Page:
Clear Form 2017 Montana Elderly Homeowner/Renter Credit First Name and Initial File alone or with your Form 2. You can file electronically for free at revenue.mt.gov. Last Name Social Security Number Form 2EC Deceased? Date of Death M M D D 2 0 Y Y Mark this Spouse’s First Name and Initial Last Name Spouse’s Social Security Number Deceased? Date of Death box if M M D D 2 0 Y Y this is an City State Zip+4 amended Mailing Address form. Part I - Qualifications (You must answer “Yes” to each of the following four statements to qualify for this credit.) Yes I was age 62 or older as of December 31, 2017Y������������������������������������������������������������������������������������������������������������� No Yes I occupied a Montana residence as an owner or renter for a total of six months or more during 2017Y�������������������������� No I resided in Montana for nine months or more during 2017Y�������������������������������������������������������������������������������������������� Yes No My gross household income was less than $45,000 in 2017 (see instructions)Y������������������������������������������������������������� Part II - Net Household Income 1. Enter your total gross household income (see worksheet on page 2EC-2 of the instructions)................................... 1. Yes No 00 2. Your standard exclusion is entered here for you........................................................................................................ 2. 6300 00 00 Questions? Call us at (406) 444-6900 or TDD (406) 444-2830 for hearing impaired. 3. Subtract line 2 from line 1 and enter the result here, but not less than zero............................................................... 3. 4. Enter your multiplier rate from the Household Income Reduction Table on page 2EC-2 of the instructions....................4. . 5. Multiply line 3 by line 4 and enter the result here. This is your net household income.......................................... 5. 00 Part III - Credit Computation. Enter physical address of Montana residence (if different than mailing address) in the boxes below. Address City 6. Enter the property tax that you were billed for your Montana residence and up to one acre in 2017 ����������������������� 6. 00 7. Enter the rent that you paid in 2017 for your Montana residence ���������������������������� 7. 00 9. Add lines 6 and 8; enter the result.............................................................................................................................. 9. 00 8. Multiply line 7 by 0.15 (15%) and enter the result...................................................................................................... 8. 00 10. Subtract line 5 from line 9 and enter the result, but not less than zero..................................................................... 10. 00 11. Enter the lesser of line 10 or $1,000..........................................................................................................................11. 12. Enter the percentage from the Credit Multiplier Table on page 2EC-3 of the instructions that corresponds to your gross household income reported on line 1.............................................................................................................. 12. 13. Multiply line 11 by the percentage reported on line 12. This is your elderly homeowner/renter credit. ► 13. • If filing Form 2, enter the amount from line 13 above on Schedule V, line 24. Include Form 2EC with Form 2. • If not required to file Montana Form 2, mail Form 2EC or file it online for free at revenue.mt.gov. Direct Deposit Your Refund Complete 1, 2, 3 and 4. See instructions on page 2EC-3. 1. RTN# 00 . 00 Mail your completed Form 2EC to: Montana Department of Revenue PO Box 6577 Helena, MT 59604-6577 2. ACCT# 3. If using direct deposit, you must mark one box. Checking Savings 4. Is this refund going to an account that is located outside of the United States or its territories? Yes No Under penalties of false swearing, I declare that I have examined this claim, including accompanying schedules and statements, and to the best of my knowledge and belief, it is true, correct and complete. Your Signature is Required Date X Paid Preparer’s Signature Paid Preparer’s PTIN/SSN Third Party Designee Do you want to allow another person (such as a paid preparer) to discuss this return with us (see page 2EC-3)? Yes Spouse’s Signature Date Daytime Telephone Number X Third Party Designee’s Printed Name Third Party Designee’s Phone Number No *17CA0101* *17CA0101* Firm’s FEIN For Department Use Only Page 2EC-1 Instructions for filing Montana Form 2EC Instructions for Elderly Homeowner/Renter Credit Form 2EC The Montana Elderly Homeowner/Renter Credit is a property tax relief program that provides a refundable tax credit of up to $1,000. To claim this credit, you must live in a household where the total income of all household members is less than $45,000 for that year, be 62 or older, have lived in Montana for more than nine months during the tax year, and occupied a Montana residence as a renter, owner or lessee for a total of six months or more during the year. The total amount of income from all household members used to determine your eligibility is called “gross household income.” Gross household income does not always equal the taxable income that individuals report on their Montana income tax return. It also includes income that is normally not taxable. Part II of these instructions provides a list of the income that must be included in gross household income. You can claim this credit directly on this return if you are not required to file a Montana individual income tax return (Form 2). If you are required to file Form 2, you must provide names, addresses and social security numbers on the Form 2EC that you include with Form 2. If either spouse died during the claim year, enter the date of death in the appropriate box. If filing an individual tax return is not required and this claim is for either a deceased individual or a married couple who are both deceased, please include federal Form 1310. Part I – Qualifications You need to answer “Yes” to all four statements before you apply. Any “No” answer means you are not eligible for the credit. Even though you may be eligible for the credit after completing Parts II and III of this form, you still may not be entitled to receive any credit. Note that only one claim is allowed per household and that married taxpayers who are living apart may qualify for only one credit per year. Age 62 Test. If you were 62 or older as of December 31, 2017, you can answer “Yes” to this statement. If you are married and both spouses own or rent your residence, only one of you has to meet the age requirement. Six-Month Test. You can answer “Yes” to this question as long as you have occupied one or more residences as an owner and/or renter for six months or more during the year. Nine-Month Test. You must have lived in Montana for nine months or more during the year to answer “Yes.” If you are the personal representative of the estate of an eligible individual who died during the year, you cannot claim this credit if that individual died before October 1, 2017. If you are married filing this claim with your spouse and if your spouse, who would have been the only eligible individual, dies before October 1, 2017, you are not eligible for this credit. You are eligible only if, as a surviving spouse, you are age 62 or older and you can continue to answer “Yes” to the other statements. Gross Household Income. If your gross household income was less than $45,000, you can answer “Yes.” Your gross household income includes all income received by all individuals in the household. Use the worksheet on page 2EC-2 to calculate your Gross Household Income. Part II – Net Household Income Enter your gross household income on line 1. This is all the income received, taxable and nontaxable, by all individuals who live in your household. This includes, but is not limited to, the income of adult children and unrelated individuals living in your household. In addition to federal adjusted gross income, the following are examples of items that are included in gross household income: ●● Pension and annuity income (this includes railroad retirement) ●● Disability benefits including, but not limited to, veteran’s disability, SSI payments and workers’ compensation ●● Any capital gains that you excluded from your Montana adjusted gross income, such as the gain from the sale of your primary residence ●● Alimony and support payments ●● Nontaxable strike benefits ●● Cash, public assistance and relief - Do not include LIEAP (Low Income Energy Assistance Program) or SNAP (Supplemental Nutrition Assistance Program, formerly known as the Food Stamp Program) ●● Interest on federal, state, county and municipal bonds ●● All social security payments except those paid directly to a nursing home ●● Elderly homeowner/renter credit allowed or other federal or state refundable credits ●● Long term care insurance benefits You may have a basis (the amount you invested) in some items above. If applicable, you may reduce the amount received as an item of income by your basis in that item. For example, if you paid $50,000 for the ownership of a primary residence, $50,000 is your basis. If you sell that residence for $80,000, your gross household income only includes the gain of $30,000 ($80,000 sales price minus $50,000 basis). If you received pension or annuity income or a distribution from a traditional IRA, include the federally taxable amount as shown on your Form 1099. Do not reduce your gross household income by any losses that you included in your federal adjusted gross income. The following Gross Household Income Worksheet can be used to help you calculate your gross household income. Instructions for filing Montana Form 2EC Page 2EC-2 Gross Household Income Worksheet Income Source (taxable and nontaxable) Amount required documents in your tax records and will provide those documents to us upon request. 1. Wages, salaries, bonuses, tips, etc. Line 6 – Property Tax Billed 2. Business, partnership, rent, royalties (do not include losses). 3. Dividends, interest (including interest from federal, state, county and municipal bonds) and capital gains (do not include capital losses). Report the amount of taxes, special assessment and fees that were billed on the property tax statement. Do not report the amount of property tax you actually paid. 4. Any federal or state refundable credits including the 2EC credit. 5. Alimony, cash public assistance, unemployment. 6. Pension, annuities, IRA distributions, benefits from railroad retirement, public employee’s retirement, veteran’s disability and social security (do not include social security income paid directly to a nursing home). 7. Income from any source or other household members not included above 8. Add lines 1 through 7; enter the total here and on Form 2EC, line 1. This is your gross household income. You are allowed only the property tax billed on your primary residence and up to one acre of land that is associated with this residence. If the one-acre farmstead or primary acre is not separately identified on your tax bill and if your ownership is less than 20 acres, your property tax to be used in the credit calculation is the larger of: total amount of property tax billed multiplied by 80%, or total amount of property tax billed divided by the total acreage. If your property tax bill is on property that you held in a revocable trust and if you are the grantor(s) and trustee(s) of that property, you can qualify for this credit. If your property taxes are billed to your living trust or life estate, you can qualify for this credit. If the property occupied by you is in a name other than your own, the property taxes billed for that property can qualify as rent only. Line 7 – Rent Equivalent Paid Line 4 – Household Income Reduction Table If your household income on line 3 is: At least But not more than Your multiplier is $0 $1,999 0.000 $2,000 $2,999 0.006 $3,000 $3,999 0.016 $4,000 $4,999 0.024 $5,000 $5,999 0.028 $6,000 $6,999 0.032 $7,000 $7,999 0.035 $8,000 $8,999 0.039 $9,000 $9,999 0.042 $10,000 $10,999 0.045 $11,000 $11,999 0.048 $12,000 and greater 0.050 Part III – Credit Computation Enter the physical address of the residence you are basing your claim on if it is different than the mailing address shown on this form or your Form 2. If you had multiple residences during the year, enter the address of the one you occupied the longest. You need to include a copy of your 2017 property tax bill and/or your signed rent receipts when you file Form 2EC. If you are unable to get signed rent receipts, a statement detailing the rent paid during the year signed by your landlord is an acceptable substitute. If you are filing electronically, you do not need to send us your property tax bill or rent receipts. When you file electronically, you represent that you have completed Form 2EC, retained the Your rent is only the amount of money that you paid to occupy your home. If you live in a health care, long-term care, personal care or residential care facility, the rent allowed is the actual out-of-pocket rent that you paid, excluding services provided by staff, that is board expenses such as meals, housekeeping, transportation and medical or paramedical expenses such as nursing care, assisted living care and memory care. The out-of-pocket rent can be determined using a facility statement providing the breakdown between rent and these amenities, or by deducting from your total payments some proportional amount representing board and/or care as follows. 1. Total payment to the facility 2. Multiply 1 by 20% if you received board services on a continuous basis (meal, housekeeping, laundry, transportation, entertainment) 3. Multiply line 1 by 30% if you received care on a continuous basis (nursing care, assisted living care, memory care) 4. Out-of-Pocket Rent, deduct lines 2 and 3 from line 1 If you wish to claim the credit for a previous tax year still open and you were living in a long term care facility, you must use the rules that applied during these years. Refer to the instructions of each tax year. Do not use rent you pay for an apartment or a facility that is exempt from property tax because the credit is not allowed in these situations. Verify with your landlord or facility that the property is subject to property taxes beyond assessments such as sewer and garbage fees. You may also contact us for assistance in determining if the property is exempt from property tax. Items that also should not be included as rent equivalent paid on line 7 are as follows (this list is not all inclusive): Page 2EC-3 Instructions for filing Montana Form 2EC ●● Mortgage payments, including mortgage interests ●● Nursing home costs that are paid directly from social security to the facility ●● Rent paid for you by a rental assistance program (this amount should also not be included in your gross household income) Line 12 – Credit Multiplier Table If the amount on line 1 is: Enter this figure on line 12: Less than $35,000 1.00 (100%) $35,000 to $37,500 0.40 (40%) $37,501 to $40,000 0.30 (30%) $40,001 to $42,500 0.20 (20%) $42,501 to $44,999 0.10 (10%) $45,000 and greater 0.00 (0%) Sign and File your Return Direct Deposit If you would like to use direct deposit, enter your financial institution’s routing number (RTN#) and your account number (ACCT#) in the space provided. Your routing number will be nine digits and your account can be up to 17 characters, including numbers and letters. Mark whether your account is a checking or savings account and if your refund will go to a bank outside of the United States and its territories. If your financial institution does not accept the direct deposit or if the direct deposit information that you provided is incomplete, we will mail you a refund check. Sign Your Credit Claim This form is not considered a valid claim unless you sign it. If you are filing a joint claim, your spouse must also sign. If you have someone prepare your Form 2EC, you are still responsible for the correctness of the claim. Electronic Signatures If you are filing your claim electronically, you are not required to actually sign your claim. The act of filing your claim electronically signifies your declaration, under the penalty of false swearing, that you are the taxpayer identified in the claim and that the information in the claim is true, correct and complete. Filing electronically, with this declaration, is your signature. Paid Preparer Anyone you pay to prepare your claim must sign it and include his or her Preparer Tax Identification Number (PTIN) in the space provided. Preparers should have a PTIN, but the preparer’s Social Security Number (SSN) may be used when the paid preparer does not have a PTIN. The paid preparer must also include his or her firm’s Federal Employer Identification Number (FEIN), if applicable. The preparer must give you a copy of this form for your records. Someone who prepares your claim but does not charge you should not sign your claim. Third Party Designee If you want to allow your preparer, a friend, a family member or any other person you choose to discuss your 2017 Form 2EC with the department, mark the “Yes” box in the bottom of the signature block. You must also enter the designee’s printed name and phone number. If you do not complete this section in its entirety, we cannot discuss your claim with a third party. If you mark the “Yes” box, you, and your spouse if filing a joint claim, are authorizing the department to call the designee to answer any questions that may come up during the processing of your claim. You are also authorizing the designee to: ●● Give the department any information that is missing from your claim; ●● Call the department for information about the processing of your claim or the status of your refund; ●● Receive copies of notices or transcripts related to your claim, upon request; and ●● Respond to notices from the department about math errors, offsets and claim preparation. You are not authorizing the designee to discuss any other tax year, receive any refund check, bind you to anything or otherwise represent you before the department. If you want to expand the designee’s authorization, please view information about granting someone power of attorney at revenue.mt.gov. The authorization automatically ends no later than the due date (without regard to extensions) for filing your 2018 return. This is April 15, 2019, for most people. File Your Form 2EC File Form 2EC with your Form 2, or alone if you are not required to file a Montana tax return, through our website. For further information on filing Form 2EC electronically, visit our website at revenue.mt.gov. Daytime Phone Number If you choose not to file electronically and you are not required to file Montana Form 2, mail your Form 2EC to: Providing your daytime phone number may help speed the processing of your claim. We may have questions about items on this form. Your answer may allow processing your claim without mailing you a letter. If you are filing a joint claim, you can enter either your or your spouse’s daytime phone number. How can I find out more about this credit or other tax matters, such as property tax relief? Montana Department of Revenue PO Box 6577 Helena, MT 59604-6577 Call us at (406) 444-6900 or visit our website at revenue.mt.gov.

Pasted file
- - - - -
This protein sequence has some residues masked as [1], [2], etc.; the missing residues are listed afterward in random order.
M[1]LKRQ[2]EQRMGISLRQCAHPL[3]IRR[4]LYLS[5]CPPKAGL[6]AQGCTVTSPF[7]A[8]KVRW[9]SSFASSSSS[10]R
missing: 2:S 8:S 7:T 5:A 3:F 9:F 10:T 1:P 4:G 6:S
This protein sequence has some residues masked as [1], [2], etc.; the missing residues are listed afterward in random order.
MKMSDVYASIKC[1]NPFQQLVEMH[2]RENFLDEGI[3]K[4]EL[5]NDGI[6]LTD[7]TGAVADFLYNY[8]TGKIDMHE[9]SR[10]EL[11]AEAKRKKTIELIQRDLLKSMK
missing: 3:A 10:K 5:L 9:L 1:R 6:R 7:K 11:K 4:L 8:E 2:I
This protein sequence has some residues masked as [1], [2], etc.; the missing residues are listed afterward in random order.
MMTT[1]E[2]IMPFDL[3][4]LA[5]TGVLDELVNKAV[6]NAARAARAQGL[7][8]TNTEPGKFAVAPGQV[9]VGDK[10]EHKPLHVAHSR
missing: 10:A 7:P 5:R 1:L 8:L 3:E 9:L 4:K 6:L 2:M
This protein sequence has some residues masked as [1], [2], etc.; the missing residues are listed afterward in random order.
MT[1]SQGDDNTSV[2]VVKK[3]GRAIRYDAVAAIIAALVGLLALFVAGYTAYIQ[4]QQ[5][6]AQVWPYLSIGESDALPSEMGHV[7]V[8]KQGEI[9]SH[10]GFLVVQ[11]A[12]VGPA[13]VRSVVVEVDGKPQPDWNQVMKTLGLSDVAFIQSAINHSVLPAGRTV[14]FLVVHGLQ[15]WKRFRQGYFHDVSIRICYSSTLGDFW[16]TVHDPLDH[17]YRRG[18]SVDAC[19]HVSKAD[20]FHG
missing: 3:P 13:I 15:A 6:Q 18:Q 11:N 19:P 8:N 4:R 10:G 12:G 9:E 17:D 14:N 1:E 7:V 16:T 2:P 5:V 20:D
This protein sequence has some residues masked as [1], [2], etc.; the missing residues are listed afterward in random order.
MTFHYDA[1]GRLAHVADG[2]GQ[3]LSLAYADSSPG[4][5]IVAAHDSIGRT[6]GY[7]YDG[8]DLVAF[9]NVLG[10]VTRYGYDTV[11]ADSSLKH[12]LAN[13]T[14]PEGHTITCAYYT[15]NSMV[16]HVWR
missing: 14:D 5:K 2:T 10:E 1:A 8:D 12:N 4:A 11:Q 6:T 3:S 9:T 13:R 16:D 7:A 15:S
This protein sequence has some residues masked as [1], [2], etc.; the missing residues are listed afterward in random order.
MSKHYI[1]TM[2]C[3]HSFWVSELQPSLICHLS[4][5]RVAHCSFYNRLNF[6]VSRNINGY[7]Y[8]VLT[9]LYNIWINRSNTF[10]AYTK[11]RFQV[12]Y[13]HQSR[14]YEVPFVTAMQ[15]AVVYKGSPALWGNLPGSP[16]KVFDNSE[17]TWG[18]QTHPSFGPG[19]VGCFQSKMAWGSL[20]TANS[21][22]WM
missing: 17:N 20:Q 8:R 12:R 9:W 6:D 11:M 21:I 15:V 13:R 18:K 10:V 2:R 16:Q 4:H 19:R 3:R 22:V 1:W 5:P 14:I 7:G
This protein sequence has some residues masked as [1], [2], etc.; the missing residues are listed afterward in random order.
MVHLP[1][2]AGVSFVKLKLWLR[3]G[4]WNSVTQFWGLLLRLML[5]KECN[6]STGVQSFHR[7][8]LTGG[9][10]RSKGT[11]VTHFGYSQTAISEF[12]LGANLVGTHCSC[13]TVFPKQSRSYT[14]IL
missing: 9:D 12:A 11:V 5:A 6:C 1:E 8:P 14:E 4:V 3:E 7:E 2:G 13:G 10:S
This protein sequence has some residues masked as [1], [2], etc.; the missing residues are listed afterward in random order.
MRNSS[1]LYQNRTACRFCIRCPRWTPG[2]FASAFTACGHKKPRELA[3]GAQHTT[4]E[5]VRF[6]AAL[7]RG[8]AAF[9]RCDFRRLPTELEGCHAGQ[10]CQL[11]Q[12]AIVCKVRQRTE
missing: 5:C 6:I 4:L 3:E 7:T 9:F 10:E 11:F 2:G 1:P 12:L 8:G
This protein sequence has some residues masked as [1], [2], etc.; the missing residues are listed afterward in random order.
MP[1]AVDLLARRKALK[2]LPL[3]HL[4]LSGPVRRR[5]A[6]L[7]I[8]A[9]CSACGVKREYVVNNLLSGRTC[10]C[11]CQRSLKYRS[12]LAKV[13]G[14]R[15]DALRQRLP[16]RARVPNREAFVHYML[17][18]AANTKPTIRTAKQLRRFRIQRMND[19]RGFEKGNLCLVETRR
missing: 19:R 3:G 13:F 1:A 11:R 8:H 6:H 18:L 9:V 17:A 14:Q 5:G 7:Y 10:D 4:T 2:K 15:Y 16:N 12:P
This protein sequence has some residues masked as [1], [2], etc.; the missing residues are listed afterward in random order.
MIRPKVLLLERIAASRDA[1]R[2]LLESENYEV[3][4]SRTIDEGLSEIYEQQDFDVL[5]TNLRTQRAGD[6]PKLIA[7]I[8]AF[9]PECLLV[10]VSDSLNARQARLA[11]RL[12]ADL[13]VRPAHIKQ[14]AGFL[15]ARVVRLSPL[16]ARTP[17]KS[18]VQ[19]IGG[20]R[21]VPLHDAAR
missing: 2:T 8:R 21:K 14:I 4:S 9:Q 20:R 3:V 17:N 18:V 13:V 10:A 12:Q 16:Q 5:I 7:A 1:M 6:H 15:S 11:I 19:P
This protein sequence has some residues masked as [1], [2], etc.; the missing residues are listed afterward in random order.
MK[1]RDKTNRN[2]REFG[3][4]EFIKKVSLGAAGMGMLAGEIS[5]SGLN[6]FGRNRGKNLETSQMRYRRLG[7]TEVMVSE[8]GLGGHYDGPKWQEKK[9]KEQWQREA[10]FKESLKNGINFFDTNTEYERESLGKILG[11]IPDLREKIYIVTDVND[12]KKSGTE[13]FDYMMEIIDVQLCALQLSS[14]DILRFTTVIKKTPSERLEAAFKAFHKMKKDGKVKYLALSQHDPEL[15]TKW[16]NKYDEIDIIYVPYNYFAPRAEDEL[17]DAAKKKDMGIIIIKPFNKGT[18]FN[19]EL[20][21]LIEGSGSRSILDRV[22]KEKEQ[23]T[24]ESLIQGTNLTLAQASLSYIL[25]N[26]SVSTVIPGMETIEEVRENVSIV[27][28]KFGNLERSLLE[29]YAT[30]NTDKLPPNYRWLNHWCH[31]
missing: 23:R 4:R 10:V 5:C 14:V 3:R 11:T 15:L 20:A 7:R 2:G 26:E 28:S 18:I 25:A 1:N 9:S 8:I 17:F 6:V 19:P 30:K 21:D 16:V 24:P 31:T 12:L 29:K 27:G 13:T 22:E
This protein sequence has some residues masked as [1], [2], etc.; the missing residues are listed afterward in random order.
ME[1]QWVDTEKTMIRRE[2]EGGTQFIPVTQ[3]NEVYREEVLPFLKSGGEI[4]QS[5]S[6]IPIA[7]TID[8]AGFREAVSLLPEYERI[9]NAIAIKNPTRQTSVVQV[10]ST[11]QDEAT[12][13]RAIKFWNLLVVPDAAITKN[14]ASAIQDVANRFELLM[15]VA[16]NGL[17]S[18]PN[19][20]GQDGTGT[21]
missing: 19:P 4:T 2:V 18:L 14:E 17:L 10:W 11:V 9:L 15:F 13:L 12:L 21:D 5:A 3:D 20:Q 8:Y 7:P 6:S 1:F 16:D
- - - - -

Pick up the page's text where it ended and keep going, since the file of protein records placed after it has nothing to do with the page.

Extracted from PDF file 2019-montana-form-2ec.pdf, last modified June 2015